The Lunar Roving Vehicle (LRV) was the first vehicle designed for another world. It was a staple of the later Apollo missions and helped astronauts travel further afield on the Moon than ever before. Though it resembled a dune buggy, with its nickname affectionately being “Moon buggy”, it was actually very different from a car in the traditional sense.
Thoughts for a Moon car date back as early as the 1950s but NASA didn’t get serious about the idea until the mid-1960s, well into the Apollo Program.
In 1969, the LRV contract was awarded to Boeing and was a collaboration with Delco Electrics, a division of General Motors.
The two companies had a lot of work ahead of them. Not only did the rover have to be lightweight and durable, it had to fold up and be stored as part of the Lunar Module. It also needed a long-lasting battery and be able to function in an environment that had little gravity and no atmosphere, where temperatures ranged from -128°C to 93°C.
The first LRV was delivered to NASA in 17 months with the final project cost coming to US$38 million*. In total, there were three fully operational lunar rovers built, seven test versions constructed and a lot of spare parts left over.
The LRV was ground-breaking in what it achieved. Two 36-volt electric batteries powered separate front and rear steering systems. In the place of a steering wheel, the rover had a single control that could start, drive and stop it. Each wheel had its own electric motor and the tyres were made out of a piano-wire-like mesh that made it easy to move over sharp rocks without getting stuck. The LRV had a top speed of 13 km/h and the technology was later adapted to create the first electric wheelchairs.
A rover was designed to operate for a full lunar day (78 hours) and cover a distance of up to 65 km. On the Moon it was limited to a 10 km radius from the Lunar Module. That way if something went wrong astronauts could easily get back to safety on foot.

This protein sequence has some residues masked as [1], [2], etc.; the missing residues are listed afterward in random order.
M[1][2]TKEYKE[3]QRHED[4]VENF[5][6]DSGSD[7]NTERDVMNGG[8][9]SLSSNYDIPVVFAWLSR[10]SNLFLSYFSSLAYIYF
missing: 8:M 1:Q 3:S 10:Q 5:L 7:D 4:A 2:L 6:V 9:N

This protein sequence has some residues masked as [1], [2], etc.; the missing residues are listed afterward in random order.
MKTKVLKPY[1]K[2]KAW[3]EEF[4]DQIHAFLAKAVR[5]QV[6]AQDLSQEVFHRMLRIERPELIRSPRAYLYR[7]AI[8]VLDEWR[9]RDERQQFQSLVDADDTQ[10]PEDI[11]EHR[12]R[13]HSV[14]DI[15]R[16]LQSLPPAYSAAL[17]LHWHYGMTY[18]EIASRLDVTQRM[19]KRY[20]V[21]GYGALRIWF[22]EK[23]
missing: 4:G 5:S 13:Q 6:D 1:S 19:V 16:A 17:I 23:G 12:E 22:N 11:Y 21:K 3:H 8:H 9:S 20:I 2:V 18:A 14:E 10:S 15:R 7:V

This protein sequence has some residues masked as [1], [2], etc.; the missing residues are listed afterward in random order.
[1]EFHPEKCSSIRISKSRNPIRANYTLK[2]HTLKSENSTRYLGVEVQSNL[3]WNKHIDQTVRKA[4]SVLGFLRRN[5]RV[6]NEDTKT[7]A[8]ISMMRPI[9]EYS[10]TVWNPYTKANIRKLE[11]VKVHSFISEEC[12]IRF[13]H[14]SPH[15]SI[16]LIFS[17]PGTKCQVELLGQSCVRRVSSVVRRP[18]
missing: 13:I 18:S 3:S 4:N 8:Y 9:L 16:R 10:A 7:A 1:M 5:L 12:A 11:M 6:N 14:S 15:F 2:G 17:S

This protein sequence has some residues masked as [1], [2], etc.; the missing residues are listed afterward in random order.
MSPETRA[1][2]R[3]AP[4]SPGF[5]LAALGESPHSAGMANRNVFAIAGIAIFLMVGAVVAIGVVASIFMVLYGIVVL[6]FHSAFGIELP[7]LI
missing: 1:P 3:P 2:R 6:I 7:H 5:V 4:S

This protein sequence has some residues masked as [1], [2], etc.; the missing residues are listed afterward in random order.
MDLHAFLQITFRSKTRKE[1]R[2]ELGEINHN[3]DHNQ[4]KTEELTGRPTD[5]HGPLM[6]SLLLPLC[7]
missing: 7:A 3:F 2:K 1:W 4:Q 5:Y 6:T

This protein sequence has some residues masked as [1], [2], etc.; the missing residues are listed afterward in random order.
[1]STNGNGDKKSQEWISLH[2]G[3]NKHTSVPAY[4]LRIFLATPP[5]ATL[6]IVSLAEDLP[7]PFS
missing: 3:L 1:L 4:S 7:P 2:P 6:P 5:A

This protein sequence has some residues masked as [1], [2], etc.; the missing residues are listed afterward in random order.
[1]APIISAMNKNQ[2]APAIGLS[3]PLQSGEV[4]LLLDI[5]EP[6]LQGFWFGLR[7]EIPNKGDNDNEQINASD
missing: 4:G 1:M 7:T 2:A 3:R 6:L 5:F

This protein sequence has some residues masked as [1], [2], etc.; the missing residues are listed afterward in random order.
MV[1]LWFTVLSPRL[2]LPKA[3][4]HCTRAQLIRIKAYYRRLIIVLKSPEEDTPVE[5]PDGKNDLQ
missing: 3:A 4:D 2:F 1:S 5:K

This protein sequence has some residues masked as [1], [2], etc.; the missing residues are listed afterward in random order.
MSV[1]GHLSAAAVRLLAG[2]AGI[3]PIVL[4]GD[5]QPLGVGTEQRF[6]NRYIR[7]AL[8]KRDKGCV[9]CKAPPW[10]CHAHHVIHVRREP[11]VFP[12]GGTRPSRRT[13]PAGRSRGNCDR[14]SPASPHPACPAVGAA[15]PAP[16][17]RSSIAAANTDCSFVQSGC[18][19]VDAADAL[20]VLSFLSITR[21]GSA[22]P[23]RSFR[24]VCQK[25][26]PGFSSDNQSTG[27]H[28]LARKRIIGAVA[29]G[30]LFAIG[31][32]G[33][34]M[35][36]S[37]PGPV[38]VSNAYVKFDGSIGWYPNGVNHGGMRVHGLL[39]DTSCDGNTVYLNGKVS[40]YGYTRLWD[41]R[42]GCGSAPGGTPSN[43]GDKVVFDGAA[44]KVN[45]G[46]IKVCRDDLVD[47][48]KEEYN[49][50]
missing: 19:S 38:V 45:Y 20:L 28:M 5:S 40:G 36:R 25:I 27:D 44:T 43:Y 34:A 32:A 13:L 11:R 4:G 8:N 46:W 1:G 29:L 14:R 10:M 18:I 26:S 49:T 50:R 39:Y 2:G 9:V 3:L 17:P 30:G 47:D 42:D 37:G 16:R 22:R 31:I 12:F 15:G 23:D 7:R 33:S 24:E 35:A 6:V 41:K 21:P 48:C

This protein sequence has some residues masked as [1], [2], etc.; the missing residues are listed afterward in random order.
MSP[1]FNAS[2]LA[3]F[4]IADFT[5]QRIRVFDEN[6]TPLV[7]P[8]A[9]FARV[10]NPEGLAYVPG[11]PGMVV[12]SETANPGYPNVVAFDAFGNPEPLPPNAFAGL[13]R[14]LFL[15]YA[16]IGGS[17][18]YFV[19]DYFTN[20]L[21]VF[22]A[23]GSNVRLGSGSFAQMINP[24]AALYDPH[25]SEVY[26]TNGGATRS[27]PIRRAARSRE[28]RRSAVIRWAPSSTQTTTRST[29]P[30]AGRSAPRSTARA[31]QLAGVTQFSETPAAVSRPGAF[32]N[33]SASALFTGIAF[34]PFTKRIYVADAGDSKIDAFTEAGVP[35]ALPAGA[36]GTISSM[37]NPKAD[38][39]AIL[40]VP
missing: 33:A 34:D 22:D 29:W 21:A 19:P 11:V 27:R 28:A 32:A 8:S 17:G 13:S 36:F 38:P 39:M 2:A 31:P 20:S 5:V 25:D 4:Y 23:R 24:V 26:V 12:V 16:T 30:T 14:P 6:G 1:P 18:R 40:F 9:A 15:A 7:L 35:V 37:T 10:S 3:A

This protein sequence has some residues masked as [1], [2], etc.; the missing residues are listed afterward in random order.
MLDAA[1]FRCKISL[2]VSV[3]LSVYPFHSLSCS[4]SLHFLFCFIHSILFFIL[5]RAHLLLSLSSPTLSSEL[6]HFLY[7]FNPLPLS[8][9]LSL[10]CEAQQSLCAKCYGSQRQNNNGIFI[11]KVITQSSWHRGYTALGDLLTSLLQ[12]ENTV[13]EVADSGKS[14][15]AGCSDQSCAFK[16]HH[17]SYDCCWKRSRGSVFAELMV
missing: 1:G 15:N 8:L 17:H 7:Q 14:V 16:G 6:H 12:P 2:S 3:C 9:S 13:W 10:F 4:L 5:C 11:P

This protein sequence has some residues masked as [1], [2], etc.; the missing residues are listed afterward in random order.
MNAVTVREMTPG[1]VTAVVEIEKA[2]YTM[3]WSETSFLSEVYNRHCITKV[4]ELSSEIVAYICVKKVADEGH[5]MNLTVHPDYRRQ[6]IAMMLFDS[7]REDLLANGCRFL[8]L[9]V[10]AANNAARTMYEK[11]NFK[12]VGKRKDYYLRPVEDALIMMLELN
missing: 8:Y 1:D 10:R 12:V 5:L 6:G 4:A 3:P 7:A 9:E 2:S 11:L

Fitted with a number of systems like communications and a colour camera, a LRV could carry two astronauts and up to 27 kg of lunar rocks.
Each LRV was stored on the side of the Lunar Module and an astronaut would deploy it via a pulley system to lower it to the Moon’s surface.
The last three Apollo flights each had their own LRV. Apollo 15 astronauts drove their rover 28 km over 3 hours, Apollo 16 went 27 km in 3.5 hours and Apollo 17 did 36 km in 4.5 hours.
In 2021, Lockheed Martin—a company that has been building rockets since the earliest days of the space age—teamed up with General Motors to design the next generation rover.
Though no contract has been awarded, NASA has also asked the space industry for rover ideas for their upcoming Artemis missions. NASA has requested two types: an open frame and a pressurised cabin version.
*No figures in this article have been adjusted for inflation.
Photo Credit: NASA (https://www.hq.nasa.gov/office/pao/History/alsj/a15/AS15-88-11901HR.jpg)
Apollo’s First Lunar Rover, Driven 50 Years Ago (https://www.theatlantic.com/photo/2021/07/apollos-first-lunar-rover-driven-50-years-ago/619528/)
Apollo Lunar Roving Vehicle, The (https://nssdc.gsfc.nasa.gov/planetary/lunar/apollo_lrv.html)
Design of the Lunar Rover Was Mostly Guesswork, The (https://www.youtube.com/watch?v=zsftnWIjYnA)
Lockheed Martin, GM Team Up to Build New Astronaut Moon Buggy (https://www.space.com/lockheed-martin-gm-moon-rover-artemis-astronauts)
Lunar Roving Vehicle (https://www.boeing.com/history/products/lunar-roving-vehicle.page)
Lunar Roving Vehicle (LRV) (https://airandspace.si.edu/explore-and-learn/topics/apollo/apollo-program/spacecraft/lrv.cfm)
Lunar Roving Vehicle Trainer (https://spacecenter.org/exhibits-and-experiences/starship-gallery/lunar-roving-vehicle-trainer/)